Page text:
The court finds the allegations in plaintiff's complaint so vague and conclusory that it is unable to determine whether the current action is frivolous or fails to state a claim for relief. The court has determined that the complaint does not contain a short and plain statement as required by Fed.R.Civ.P. 8(a)(2). Although the Federal Rules adopt a flexible pleading policy, a complaint must give fair notice and state the elements of the claim plainly and succinctly. Jones v. Community Redev. Agency, 733 F.2d 646, 649 (9th Cir. 1984). In order to satisfy the Rule 8 standard and state a plausible claim for relief, plaintiff must go beyond the general statement that "lies" were told about him by employees of defendant Child Protective Services. He must identify by name or description who told the lies, what the lies were, when and where the lies were told. By the same token he does not identify what employee or employees of Mercy San Juan Hospital participated in the assault that injured him, when they did so, and other surrounding circumstances.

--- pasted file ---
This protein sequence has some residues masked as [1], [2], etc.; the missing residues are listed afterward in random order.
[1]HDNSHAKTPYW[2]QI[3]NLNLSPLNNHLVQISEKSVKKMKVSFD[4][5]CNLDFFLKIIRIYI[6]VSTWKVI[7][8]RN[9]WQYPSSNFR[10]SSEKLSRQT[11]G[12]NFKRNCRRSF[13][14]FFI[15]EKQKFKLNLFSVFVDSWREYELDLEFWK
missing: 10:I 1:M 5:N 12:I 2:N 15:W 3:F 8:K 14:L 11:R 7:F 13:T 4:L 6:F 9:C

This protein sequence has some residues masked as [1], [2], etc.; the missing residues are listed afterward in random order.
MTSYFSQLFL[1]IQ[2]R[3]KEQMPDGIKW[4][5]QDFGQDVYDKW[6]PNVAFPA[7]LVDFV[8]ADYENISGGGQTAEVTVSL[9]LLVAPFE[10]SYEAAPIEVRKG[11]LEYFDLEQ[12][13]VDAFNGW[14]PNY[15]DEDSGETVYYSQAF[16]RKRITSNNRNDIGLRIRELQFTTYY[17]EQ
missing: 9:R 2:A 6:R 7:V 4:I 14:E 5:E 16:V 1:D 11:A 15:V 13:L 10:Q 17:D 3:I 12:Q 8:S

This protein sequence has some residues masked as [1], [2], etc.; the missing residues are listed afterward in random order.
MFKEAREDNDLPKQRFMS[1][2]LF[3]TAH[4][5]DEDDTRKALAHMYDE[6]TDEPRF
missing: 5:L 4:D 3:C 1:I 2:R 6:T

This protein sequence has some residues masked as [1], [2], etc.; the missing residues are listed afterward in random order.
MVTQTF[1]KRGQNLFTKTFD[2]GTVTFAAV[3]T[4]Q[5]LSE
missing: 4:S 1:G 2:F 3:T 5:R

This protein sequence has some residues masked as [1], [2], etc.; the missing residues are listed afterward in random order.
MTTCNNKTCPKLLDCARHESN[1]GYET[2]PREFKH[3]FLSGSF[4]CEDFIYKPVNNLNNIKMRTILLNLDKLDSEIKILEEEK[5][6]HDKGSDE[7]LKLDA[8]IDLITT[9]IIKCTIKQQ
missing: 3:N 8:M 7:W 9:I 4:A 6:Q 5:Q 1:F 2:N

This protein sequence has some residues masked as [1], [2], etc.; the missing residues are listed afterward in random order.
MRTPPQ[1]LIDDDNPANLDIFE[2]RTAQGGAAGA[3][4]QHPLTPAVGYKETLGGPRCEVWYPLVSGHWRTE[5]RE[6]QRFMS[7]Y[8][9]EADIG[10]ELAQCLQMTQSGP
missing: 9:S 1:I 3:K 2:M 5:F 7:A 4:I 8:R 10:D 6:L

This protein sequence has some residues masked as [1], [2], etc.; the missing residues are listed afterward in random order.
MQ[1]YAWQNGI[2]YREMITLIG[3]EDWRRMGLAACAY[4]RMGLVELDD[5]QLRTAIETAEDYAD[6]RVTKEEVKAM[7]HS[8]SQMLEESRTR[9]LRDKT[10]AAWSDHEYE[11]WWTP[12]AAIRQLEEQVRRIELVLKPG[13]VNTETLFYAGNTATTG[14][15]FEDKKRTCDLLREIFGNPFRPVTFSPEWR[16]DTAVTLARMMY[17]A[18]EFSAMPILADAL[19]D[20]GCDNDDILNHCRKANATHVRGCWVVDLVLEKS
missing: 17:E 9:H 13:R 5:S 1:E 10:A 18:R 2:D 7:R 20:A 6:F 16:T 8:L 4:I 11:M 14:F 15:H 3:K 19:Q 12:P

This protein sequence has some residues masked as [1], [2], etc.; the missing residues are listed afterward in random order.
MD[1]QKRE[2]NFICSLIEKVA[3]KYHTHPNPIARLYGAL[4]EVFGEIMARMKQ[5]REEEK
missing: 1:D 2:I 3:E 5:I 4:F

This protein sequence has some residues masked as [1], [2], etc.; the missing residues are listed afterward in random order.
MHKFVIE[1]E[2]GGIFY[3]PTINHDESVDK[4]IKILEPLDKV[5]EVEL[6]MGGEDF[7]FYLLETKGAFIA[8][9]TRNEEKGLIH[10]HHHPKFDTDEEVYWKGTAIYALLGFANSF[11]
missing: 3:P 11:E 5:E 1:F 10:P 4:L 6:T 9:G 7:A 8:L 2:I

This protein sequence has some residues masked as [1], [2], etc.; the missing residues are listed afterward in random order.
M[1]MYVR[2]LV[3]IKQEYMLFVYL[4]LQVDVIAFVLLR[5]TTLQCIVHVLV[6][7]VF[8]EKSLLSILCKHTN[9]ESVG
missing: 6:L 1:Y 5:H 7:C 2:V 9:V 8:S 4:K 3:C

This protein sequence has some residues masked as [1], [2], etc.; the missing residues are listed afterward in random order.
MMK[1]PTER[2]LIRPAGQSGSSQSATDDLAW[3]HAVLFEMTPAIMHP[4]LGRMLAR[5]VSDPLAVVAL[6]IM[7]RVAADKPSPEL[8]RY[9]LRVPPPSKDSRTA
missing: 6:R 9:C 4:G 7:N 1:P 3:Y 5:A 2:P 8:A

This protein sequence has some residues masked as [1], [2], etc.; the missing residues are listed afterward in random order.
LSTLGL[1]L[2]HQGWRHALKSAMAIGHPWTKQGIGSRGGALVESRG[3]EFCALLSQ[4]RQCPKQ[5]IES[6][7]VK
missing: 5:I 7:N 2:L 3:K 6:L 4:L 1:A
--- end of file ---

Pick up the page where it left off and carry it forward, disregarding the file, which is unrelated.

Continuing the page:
Neither does plaintiff state any specific legal claims beyond the reference to the foregoing Amendments. Plaintiff must allege with at least some degree of particularity that a person acting under color of law subjected plaintiff to the actions complained and identify the violation of specific statutes, ordinances, regulations, custom, or usage which allegations are essential elements of a section 1983 claim. Id.